• A new producer-friendly tool to diagnose bovine respiratory disease virus infections (Beate Crossley, California Animal Health and Food Safety Laboratory System, UC Davis)
  • Coordinated electronic extension of research-based information to cattlemen (Glenn Nader, UC Cooperative Extension, Yuba/Sutter/Butte counties)
  • Testing of new management tools for controlling medusahead (a rangeland weed) in California  (Josh Davy, UC Cooperative Extension, Tehama/Glenn/Colusa counties)
  • Evaluation and validation of a PCR assay to detect Tritrichomonas foetus (trichomoniasis pathogen) in modified media (Kristin Clothier, California Animal Health and Food Safety Laboratory System, UC Davis)
  • Beef cattle welfare: assessment of pain relief and healing after hot-iron branding and castration (Cassandra Tucker, UC Davis Department of Animal Science)

For additional information about these research projects, please contact DeeDee Kitterman, (530) 752-9484, dmkitterman@ucdavis.edu.

Media Contacts

  • DeeDee Kitterman, UC Davis College of Agricultural and Environmental Sciences, (530) 752-9484, dmkitterman@ucdavis.edu
  • John Stumbos, UC Davis College of Agricultural and Environmental Sciences, (530) 754-4979, jdstumbos@ucdavis.edu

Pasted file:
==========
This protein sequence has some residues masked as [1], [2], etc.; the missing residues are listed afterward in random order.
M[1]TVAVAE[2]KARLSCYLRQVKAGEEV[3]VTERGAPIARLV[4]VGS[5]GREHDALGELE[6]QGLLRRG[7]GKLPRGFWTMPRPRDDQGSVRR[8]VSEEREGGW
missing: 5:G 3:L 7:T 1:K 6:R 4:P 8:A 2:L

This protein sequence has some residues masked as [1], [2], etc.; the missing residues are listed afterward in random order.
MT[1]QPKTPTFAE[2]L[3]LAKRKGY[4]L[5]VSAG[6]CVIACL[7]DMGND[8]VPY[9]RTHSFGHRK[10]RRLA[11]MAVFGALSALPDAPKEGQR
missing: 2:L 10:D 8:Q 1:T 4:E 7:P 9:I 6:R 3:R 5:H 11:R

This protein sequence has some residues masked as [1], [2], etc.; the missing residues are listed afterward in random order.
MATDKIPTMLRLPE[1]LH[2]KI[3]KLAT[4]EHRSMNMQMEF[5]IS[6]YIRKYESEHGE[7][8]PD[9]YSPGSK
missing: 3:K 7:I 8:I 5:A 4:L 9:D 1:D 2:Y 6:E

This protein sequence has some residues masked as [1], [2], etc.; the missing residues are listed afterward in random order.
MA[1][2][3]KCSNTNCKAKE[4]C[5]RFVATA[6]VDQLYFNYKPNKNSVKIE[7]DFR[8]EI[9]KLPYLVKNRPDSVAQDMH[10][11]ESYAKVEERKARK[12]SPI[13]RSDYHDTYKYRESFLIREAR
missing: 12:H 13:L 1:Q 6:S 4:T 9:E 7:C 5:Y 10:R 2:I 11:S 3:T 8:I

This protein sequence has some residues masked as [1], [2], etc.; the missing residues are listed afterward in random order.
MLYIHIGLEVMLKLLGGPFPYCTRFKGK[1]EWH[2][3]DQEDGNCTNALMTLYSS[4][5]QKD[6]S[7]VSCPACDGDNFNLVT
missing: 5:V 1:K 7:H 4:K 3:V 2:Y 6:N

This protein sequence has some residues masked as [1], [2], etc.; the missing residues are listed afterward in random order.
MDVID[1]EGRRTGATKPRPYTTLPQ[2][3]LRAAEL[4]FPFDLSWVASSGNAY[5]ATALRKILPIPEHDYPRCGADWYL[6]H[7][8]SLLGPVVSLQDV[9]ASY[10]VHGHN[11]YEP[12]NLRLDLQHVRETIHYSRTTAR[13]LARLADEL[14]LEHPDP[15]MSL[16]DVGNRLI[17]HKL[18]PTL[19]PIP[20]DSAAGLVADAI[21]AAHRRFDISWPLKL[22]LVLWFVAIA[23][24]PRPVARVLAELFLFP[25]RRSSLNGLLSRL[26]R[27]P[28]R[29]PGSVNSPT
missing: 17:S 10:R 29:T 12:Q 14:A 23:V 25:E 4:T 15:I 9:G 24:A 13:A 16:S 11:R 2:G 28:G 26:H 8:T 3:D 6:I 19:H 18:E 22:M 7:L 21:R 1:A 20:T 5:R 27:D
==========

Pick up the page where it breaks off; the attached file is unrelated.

Posted on Monday, April 2, 2012 at 5:21 PM
Tags: cattle (1), grants (8)

UC receives more than $6 million for specialty crop research

University of California researchers will receive more than $6 million in funding from the U.S. Department of Agriculture’s 2011 Specialty Crop Block Grant program, which is intended to enhance agricultural markets, address environmental concerns, protect plant health, provide farmers with scientifically tested production techniques and increase food safety.

The USDA awarded $55 million nationwide for the Specialty Crop Block Grant program, which provides grants to states to enhance the competitiveness of fruits, vegetables, tree nuts, dried fruits, horticulture and nursery crops.

The California Department of Food and Agriculture identified 72 projects in the state for funding, including 30 projects led by University of California agricultural researchers.